What is a just punishment for a police officer who is convicted of killing a 17-year old young man by shooting him 16 times, nine of those shots in the back? Does “just” punishment change when the police officer is white, and the dead young man is black? What if the roles were reversed? And what of forgiveness? Of mercy?

I didn’t try to explain that to my daughter as we went through the first security line at the courthouse. But it was somewhere in my mind as we watched the family of Jason Van Dyke, his wife and daughters, walk past us. And it was in my mind when we watched Pastor Marvin Hunter, Laquan’s great-uncle speaking to the media. I wonder if it was somewhere in Katie’s mind, as well.

Once beyond the lobby security, we headed to the fifth floor courtroom where we stood in the next security line with Assistant Professor of Practical Theology Stephanie Crumpton. Stephanie noted the emotions that stirred as she prepared to enter the courtroom. A former witness victim advocate in Georgia, Stephanie had been in court the day before to witness the verdict in the case of two former and one current Chicago Police Department officers accused of conspiracy and obstruction of justice in covering up the case against Jason Van Dyke. And here she was, back in the courthouse for another day to be present, present for all of us, a physical presence, a witness to whether justice would or would not be done.

Behind us in line was Will Calloway, a lead activist who helped force the release of the Laquan MacDonald police dashcam video. Without Will, this moment that had brought us all together would likely never have happened (notwithstanding assertions made in a recent television commercial from a certain Chicago mayoral candidate.)

After introducing my daughter to Will, I was summoned forward in the security line to show my identification and sign in. Leaving Katie in line, I presented my driver’s license, explained that I’d brought my daughter with me, and asked if she might be allowed in the courtroom despite her age. The courthouse staff person was very considerate and told me that Katie was not actually old enough, but that she would check with the judge’s staff. After a brief wait, she returned and informed me that we would not be able to get into the courtroom. I thanked the staffer for her efforts and we went downstairs to the courthouse lobby where we saw Tracy Turner and others heading up to the courtroom. As the hearing began, we decided to head home and wait for news.

Seven hours later, the hearing still proceeding, I was back in the car, this time alone, heading to Progressive Community Church for the MLK Praise and Worship Service.

When I arrived at Progressive, a few flakes of snow were just beginning to fall. As I walked in the sanctuary, I saw friendly, familiar faces from Progressive and McCormick. I saw the faces of the young members of the Imani Ya Watume choir from Trinity United Church of Christ and the dancers from Progressive’s Chosen Generation liturgical dance ministry. I saw Rev. Stacey and Dean Steed Davidson, and I got a chance to say hello to Presiding Elder and Interim Pastor at Progressive, McCormick alum Rita Rupert-Hester. I took a seat in a pew near the front. Alumni/ae and Church Relations Director Rev. Nannette Banks and third-year student Antonia Coleman were in front of me and another McCormick student Lavonne Burleigh and Vice President of Advancement Lisa Dagher sat in the pew just behind me. We all shared greetings and caught up on our comings and goings. As folks began to take their seats, I found myself thinking about the 81-month sentence and wondering if, or how best, to address it in my welcoming remarks.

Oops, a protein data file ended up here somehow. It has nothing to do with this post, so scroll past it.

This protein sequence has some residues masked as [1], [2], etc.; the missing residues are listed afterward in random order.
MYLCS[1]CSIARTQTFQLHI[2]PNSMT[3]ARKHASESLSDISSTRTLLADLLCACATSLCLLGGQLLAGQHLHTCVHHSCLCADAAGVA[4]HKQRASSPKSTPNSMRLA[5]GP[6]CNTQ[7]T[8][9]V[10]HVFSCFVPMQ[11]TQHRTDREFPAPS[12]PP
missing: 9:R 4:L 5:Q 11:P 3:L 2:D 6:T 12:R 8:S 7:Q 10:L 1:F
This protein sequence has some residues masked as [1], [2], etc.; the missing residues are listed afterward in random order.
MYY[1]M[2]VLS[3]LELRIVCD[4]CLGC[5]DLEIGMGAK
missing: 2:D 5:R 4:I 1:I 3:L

In my prepared text, I did make reference to the acquittals in the conspiracy trial and did note the Van Dyke sentencing hearing. But, I had not written anything that anticipated 81 months or attempted to find a theological, philosophical, or legal foundation for assessing what is just. Then the music began, and Rev. Stacey called us to worship. The choir sang. Rev. Nannette read Scripture, the parable of the prodigal son (Luke 15:11-32). Then, it was my turn to bring welcome.

After offering thanks to all those who made the event possible and expressing our gratitude to our brilliant guest speaker, Rev. Courtney Clayton Jenkins, Senior Pastor and Teacher of the South Euclid (Ohio) United Church of Christ, I said:

  • Friends, given the unfortunate court decision yesterday in the conspiracy trial of a current and two former members of the Chicago Police Department, and the sentencing today of Jason Van Dyke, I find myself asking how might Dr. King respond to the news of this time and of this city.
  • Justice, as we’ve seen this week, is never a given. Two days ago, I sat with a great pastor, someone well known here at Progressive, Rev. Dr. B. Herbert Martin, and a great historian and teacher, a long time member of this church, Professor Ken Sawyer. We discussed the concepts of “progress” and “justice.” Our conversation, I must admit, was not an altogether happy one; we looked at the world around us and, frankly, struggled to make a hopeful case that we are, in fact, progressing as a nation, state, or city or moving closer toward a world where justice was indeed for all and not a powerful, privileged few.
  • Fifty-six years ago, Dr. King wrote his now famous letter from Birmingham Jail. As he contemplated justice alone in that narrow jail cell he wrote: